Silvia Moreno-Garcia’s Mexican Gothic is a skillful blend of romance, history, mystery, and horror. But as I read the book, I found myself wishing Moreno-Garcia had incorporated (minor) elements from an additional genre.
Mexican Gothic takes place in 1950. The tale begins in Mexico City, where our protagonist Noemí Taboada—a flighty student vaguely interested in anthropology and “easy, shallow men”—is informed by her father that her older cousin Catalina has written a disturbing letter that raises doubts about her mental state. Noemí’s father charges her with visiting her cousin and ascertaining whether her nascent marriage into the Doyle family can be salvaged (and thus prevent a scandal). The Doyles aren’t to be trusted, though. They made their fortune running a silver mine near the remote mountain town of El Triunfo. But the mine has been closed for more than thirty years, and the Doyles have fallen on hard times. They may be prioritizing Catalina’s money over her well-being.
Here’s where the history comes in. As Moreno-Garcia notes in her afterword, colonialism and its emphasis on extractive capitalism thread through much of the novel. The Doyles hail from England; the mine was previously operated by the Spanish; both entities exploited the locals to acquire their riches. Howard, the Doyle patriarch, also ascribes to eugenics, viewing mestizos like Noemí as members of an inferior, “disharmonic race” that nevertheless possess “splendid attributes” such as a “robustness of body.”
But mystery quickly rises to the fore once Noemí arrives in El Triunfo. What happened to Catalina to make her think the walls of High Place, the Doyle’s dilapidated mansion, can speak to her? Why did the miners of El Triunfo frequently die of a mysterious illness that caused ranting and convulsions? And at the height of the mine’s prosperity, what motivated Howard’s daughter to shoot him along with several other Doyles and herself? Noemí investigates these questions and others with the reluctant help of Francis, yet another Doyle.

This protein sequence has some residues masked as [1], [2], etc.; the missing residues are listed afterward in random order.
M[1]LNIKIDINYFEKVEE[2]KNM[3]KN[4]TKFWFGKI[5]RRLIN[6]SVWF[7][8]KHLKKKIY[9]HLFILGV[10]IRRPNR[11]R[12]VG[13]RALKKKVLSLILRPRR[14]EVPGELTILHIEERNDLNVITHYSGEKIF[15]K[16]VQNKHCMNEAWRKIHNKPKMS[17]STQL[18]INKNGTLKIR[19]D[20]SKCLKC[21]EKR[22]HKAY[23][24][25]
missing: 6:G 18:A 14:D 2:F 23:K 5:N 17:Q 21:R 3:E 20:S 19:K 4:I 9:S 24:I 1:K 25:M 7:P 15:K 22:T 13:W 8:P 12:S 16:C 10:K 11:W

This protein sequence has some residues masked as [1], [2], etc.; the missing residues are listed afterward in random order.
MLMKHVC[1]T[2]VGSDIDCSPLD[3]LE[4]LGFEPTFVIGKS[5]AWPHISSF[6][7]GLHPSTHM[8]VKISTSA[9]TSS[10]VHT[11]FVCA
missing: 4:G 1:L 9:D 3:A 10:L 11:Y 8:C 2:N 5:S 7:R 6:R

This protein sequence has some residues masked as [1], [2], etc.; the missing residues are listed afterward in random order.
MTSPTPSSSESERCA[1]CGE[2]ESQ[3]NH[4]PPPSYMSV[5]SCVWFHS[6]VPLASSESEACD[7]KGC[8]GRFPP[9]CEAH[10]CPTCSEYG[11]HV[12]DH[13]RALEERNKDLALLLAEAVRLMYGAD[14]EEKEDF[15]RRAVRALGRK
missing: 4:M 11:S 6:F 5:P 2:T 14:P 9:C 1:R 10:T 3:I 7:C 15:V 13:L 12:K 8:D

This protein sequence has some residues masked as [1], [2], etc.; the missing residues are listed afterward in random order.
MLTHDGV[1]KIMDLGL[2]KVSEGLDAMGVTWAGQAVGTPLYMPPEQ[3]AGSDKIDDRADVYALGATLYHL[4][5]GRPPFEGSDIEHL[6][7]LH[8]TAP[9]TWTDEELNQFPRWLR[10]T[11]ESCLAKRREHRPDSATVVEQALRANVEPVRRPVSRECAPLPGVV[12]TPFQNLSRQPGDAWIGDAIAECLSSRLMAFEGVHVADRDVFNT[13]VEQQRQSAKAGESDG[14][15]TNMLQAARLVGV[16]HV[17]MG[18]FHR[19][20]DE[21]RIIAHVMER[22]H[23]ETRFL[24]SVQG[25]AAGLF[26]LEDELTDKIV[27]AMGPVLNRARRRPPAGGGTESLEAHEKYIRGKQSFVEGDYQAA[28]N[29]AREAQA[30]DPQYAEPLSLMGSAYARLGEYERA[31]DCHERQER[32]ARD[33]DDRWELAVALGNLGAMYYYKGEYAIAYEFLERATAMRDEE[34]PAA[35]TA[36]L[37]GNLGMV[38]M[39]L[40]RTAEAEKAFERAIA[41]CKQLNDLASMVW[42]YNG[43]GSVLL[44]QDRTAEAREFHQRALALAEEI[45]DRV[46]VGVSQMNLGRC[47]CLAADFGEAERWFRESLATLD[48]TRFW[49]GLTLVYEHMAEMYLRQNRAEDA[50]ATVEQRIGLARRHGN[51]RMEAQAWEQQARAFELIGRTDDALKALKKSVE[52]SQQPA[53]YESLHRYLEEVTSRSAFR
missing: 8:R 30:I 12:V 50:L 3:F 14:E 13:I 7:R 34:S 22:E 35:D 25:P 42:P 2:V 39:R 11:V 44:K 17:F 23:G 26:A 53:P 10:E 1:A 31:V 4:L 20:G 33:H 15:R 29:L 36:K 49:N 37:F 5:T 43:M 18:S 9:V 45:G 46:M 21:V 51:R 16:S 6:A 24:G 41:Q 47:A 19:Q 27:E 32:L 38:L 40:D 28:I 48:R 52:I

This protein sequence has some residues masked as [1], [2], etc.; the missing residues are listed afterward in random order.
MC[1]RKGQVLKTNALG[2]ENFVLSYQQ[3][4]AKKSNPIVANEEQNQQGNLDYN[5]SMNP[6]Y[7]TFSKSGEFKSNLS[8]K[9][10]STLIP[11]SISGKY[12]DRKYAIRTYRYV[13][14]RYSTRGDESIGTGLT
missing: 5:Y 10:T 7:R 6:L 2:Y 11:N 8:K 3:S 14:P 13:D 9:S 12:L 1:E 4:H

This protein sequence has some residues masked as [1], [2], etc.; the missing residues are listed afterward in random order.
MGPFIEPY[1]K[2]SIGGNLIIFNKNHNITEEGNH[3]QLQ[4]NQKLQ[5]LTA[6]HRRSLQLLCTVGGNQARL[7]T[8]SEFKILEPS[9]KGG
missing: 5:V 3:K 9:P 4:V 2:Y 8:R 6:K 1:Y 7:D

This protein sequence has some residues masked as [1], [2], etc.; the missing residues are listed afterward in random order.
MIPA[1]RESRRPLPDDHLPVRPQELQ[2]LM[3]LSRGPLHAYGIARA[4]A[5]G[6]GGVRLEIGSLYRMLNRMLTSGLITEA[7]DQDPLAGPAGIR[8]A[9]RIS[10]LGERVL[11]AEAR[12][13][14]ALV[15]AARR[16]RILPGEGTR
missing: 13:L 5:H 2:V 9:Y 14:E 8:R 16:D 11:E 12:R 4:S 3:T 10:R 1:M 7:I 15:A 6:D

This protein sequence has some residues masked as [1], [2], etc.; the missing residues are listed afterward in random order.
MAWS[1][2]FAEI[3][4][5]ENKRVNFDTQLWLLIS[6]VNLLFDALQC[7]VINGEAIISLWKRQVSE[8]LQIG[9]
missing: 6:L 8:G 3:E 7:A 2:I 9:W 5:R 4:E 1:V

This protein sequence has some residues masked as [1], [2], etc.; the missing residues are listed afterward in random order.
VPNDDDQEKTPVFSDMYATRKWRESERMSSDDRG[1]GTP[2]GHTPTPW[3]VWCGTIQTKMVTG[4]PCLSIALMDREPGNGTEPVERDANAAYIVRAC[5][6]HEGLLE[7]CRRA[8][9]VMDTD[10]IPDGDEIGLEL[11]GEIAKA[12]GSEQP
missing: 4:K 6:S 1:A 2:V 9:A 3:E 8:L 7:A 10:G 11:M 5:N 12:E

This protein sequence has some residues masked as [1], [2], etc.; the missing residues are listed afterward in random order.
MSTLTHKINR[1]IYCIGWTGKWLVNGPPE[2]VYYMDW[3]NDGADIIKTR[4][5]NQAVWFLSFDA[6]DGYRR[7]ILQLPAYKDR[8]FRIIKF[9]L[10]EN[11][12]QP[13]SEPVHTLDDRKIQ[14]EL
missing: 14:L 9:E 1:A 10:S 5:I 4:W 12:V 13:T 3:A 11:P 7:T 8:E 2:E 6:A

In terms of romance, Francis represents a potential love interest, albeit an unlikely one; he’s awkward and studious—nothing like Noemí’s usual type. Virgil, Howard’s son and Catalina’s handsome but haughty husband, is more in keeping with Noemí’s taste in men. But her attraction to Virgil is tinged with a danger that stretches beyond the thrill of lusting after her cousin’s partner.
Yet at its core, Mexican Gothic is a horror story. High Place is very much a haunted house, looming like a “great, quiet gargoyle” with windows that look to Noemí like “lidless, eager eyes.” It contains rot of multiple kinds, disfiguring the land and conjuring dark dreams in which it appears to guests as a decaying organism with sores in place of walls and “sickly organs instead of brick or wooden boards.” Moreno-Garcia has a talent for peppering her descriptions with this sort of imaginative grossness, and the story only gets stranger as it goes.
So what did I find lacking? As Moreno-Garcia acknowledges, the book is partially meant to be a “romp through a trove of Gothic tropes.” It’s certainly that! But I wonder if deviating slightly further from those tropes and mixing in a dash of fantasy might have made for a more satisfying brew. I’m not suggesting she should have added anything on the order of elves and dragons; Mexican Gothic certainly doesn’t need to change its fundamental nature by injecting a Tolkienesque helping of magic and mythical creatures. Thematically, though, Noemí’s character development might have been more compelling if she’d progressed along a mini-hero’s journey. She evolves, but not in a way that requires exercising much agency or making particularly difficult choices. Virgil is obviously toxic, with little to recommend him even before Noemí learns more about his intended place in the Doyle’s twisted lineage—he never feels like a viable suitor. And the book’s resolution only minimally depends on Noemi’s actions to that point. She doesn’t capitalize on a weakness her sleuthing uncovered or apply a new skill honed during her time at High Place; the ending happens to her as much as it’s driven by anything she accomplished.
So all in all, I enjoyed A God of Jade and Shadows (one of Moreno-Garcia’s earlier works, which incorporates quite a bit of fantasy) more than Mexican Gothic. But the latter’s craft kept me engaged, and I look forward to reading more of Moreno-Garcia’s fiction—regardless of how many genres it does or doesn’t mash together.
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